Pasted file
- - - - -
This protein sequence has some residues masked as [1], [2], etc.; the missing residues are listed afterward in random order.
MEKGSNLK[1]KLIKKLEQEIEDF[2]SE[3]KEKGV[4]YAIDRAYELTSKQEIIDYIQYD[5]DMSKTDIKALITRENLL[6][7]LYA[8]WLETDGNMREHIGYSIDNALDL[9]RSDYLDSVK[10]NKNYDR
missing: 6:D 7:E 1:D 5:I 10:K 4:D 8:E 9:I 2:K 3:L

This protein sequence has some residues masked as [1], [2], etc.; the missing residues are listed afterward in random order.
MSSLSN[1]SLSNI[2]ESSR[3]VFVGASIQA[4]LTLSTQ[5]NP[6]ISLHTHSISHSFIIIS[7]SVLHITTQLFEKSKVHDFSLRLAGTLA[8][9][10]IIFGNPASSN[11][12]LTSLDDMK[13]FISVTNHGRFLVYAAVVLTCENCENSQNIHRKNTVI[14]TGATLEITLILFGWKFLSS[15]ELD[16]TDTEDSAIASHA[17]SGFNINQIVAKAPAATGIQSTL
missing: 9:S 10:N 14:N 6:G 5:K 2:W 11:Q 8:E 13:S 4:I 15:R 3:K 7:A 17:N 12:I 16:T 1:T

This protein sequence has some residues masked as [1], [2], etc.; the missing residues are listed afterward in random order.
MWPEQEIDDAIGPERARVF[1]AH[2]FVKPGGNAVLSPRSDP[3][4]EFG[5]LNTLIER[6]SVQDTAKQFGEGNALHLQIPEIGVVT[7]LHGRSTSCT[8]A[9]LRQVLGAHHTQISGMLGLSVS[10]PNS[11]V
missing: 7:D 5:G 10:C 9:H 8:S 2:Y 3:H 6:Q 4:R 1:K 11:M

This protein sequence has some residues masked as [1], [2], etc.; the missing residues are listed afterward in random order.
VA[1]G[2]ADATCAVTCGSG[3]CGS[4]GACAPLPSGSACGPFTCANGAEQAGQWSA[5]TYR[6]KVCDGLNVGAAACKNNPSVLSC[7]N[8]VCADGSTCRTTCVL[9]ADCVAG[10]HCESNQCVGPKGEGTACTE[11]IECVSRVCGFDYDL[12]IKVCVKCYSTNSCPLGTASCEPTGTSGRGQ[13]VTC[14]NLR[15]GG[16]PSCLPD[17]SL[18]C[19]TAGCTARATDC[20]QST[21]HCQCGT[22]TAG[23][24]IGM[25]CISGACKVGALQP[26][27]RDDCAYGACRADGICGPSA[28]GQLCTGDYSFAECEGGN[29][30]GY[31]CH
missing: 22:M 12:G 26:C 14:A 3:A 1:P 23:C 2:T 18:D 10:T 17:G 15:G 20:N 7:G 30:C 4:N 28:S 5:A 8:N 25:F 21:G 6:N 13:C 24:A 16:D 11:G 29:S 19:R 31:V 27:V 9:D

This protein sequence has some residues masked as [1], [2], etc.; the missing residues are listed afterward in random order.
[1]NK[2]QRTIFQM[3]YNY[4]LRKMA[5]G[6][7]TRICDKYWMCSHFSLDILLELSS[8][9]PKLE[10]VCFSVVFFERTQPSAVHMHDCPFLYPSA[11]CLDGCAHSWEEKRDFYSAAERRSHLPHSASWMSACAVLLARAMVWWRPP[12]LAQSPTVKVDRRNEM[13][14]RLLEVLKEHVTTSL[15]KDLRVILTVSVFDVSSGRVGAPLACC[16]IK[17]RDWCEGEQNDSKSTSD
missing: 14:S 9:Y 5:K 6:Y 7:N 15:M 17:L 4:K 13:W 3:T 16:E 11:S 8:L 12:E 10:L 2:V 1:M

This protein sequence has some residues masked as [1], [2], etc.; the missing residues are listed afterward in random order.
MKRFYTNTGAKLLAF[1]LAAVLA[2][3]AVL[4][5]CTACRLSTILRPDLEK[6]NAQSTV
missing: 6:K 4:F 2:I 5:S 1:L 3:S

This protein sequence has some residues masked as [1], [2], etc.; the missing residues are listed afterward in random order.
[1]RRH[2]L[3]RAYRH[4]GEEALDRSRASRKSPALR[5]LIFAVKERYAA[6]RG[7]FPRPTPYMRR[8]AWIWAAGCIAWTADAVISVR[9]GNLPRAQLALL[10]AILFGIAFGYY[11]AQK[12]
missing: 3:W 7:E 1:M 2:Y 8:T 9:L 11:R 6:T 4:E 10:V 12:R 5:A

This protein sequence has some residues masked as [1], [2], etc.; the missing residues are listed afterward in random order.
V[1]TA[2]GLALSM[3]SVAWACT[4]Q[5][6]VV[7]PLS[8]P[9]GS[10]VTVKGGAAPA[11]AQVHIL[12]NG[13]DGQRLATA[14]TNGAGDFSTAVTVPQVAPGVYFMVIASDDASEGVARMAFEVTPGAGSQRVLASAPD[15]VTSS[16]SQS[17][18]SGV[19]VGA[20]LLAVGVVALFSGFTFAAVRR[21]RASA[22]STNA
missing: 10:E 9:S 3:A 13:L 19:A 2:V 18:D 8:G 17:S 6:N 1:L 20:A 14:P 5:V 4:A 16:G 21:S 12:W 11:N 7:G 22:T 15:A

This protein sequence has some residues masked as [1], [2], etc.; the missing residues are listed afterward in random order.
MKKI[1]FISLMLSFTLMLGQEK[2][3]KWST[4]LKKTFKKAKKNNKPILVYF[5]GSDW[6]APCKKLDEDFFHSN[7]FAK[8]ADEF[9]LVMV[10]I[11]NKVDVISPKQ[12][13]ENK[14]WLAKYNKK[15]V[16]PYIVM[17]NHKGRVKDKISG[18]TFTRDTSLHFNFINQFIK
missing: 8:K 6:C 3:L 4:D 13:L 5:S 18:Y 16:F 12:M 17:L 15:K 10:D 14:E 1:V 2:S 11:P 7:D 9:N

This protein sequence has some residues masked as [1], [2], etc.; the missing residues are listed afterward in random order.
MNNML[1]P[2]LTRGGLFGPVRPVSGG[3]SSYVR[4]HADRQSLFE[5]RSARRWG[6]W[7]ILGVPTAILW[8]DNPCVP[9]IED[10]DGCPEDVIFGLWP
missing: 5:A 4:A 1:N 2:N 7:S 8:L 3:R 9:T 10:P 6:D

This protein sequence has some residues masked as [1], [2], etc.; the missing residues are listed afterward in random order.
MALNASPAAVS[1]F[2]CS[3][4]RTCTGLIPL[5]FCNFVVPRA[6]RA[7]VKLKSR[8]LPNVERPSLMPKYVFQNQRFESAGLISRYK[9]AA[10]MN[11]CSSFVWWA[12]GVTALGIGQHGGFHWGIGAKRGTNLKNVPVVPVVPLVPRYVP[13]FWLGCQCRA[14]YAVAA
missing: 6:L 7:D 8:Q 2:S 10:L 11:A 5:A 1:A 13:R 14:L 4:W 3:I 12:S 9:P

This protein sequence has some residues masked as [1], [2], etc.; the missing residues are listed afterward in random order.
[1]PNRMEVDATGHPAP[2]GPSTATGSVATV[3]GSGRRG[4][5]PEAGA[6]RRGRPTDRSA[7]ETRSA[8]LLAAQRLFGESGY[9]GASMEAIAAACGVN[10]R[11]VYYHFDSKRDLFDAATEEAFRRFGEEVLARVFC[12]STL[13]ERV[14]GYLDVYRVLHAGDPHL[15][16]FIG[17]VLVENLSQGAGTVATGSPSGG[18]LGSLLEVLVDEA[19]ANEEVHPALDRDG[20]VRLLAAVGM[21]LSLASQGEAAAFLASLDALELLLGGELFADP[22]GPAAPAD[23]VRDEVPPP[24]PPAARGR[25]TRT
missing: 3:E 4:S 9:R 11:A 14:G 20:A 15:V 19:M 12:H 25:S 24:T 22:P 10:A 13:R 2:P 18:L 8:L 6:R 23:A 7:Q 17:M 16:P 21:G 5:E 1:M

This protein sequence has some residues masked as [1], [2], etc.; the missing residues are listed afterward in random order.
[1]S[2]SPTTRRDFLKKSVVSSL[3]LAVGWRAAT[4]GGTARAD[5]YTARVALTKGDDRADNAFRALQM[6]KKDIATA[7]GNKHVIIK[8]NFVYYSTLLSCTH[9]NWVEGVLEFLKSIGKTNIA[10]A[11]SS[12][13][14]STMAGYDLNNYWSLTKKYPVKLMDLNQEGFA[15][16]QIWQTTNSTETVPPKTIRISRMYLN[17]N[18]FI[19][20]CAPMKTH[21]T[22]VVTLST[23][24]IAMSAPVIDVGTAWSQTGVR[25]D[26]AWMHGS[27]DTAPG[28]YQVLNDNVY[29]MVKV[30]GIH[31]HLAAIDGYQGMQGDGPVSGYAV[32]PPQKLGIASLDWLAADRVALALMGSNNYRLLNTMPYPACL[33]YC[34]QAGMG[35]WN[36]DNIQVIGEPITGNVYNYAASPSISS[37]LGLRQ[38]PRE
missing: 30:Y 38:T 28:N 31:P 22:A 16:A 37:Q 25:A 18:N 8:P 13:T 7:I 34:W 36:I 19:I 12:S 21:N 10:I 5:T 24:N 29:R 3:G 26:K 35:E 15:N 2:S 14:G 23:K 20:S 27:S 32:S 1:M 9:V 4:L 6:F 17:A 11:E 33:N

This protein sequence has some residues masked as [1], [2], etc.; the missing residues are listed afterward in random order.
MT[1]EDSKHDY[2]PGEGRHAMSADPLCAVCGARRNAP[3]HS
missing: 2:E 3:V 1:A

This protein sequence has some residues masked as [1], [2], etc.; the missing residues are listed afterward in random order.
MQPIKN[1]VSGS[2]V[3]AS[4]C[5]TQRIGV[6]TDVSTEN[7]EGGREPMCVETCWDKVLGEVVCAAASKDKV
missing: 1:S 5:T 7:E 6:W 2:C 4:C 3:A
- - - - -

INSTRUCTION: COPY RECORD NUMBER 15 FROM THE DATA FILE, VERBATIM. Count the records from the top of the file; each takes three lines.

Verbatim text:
This protein sequence has some residues masked as [1], [2], etc.; the missing residues are listed afterward in random order.
MQPIKN[1]VSGS[2]V[3]AS[4]C[5]TQRIGV[6]TDVSTEN[7]EGGREPMCVETCWDKVLGEVVCAAASKDKV
missing: 1:S 5:T 7:E 6:W 2:C 4:C 3:A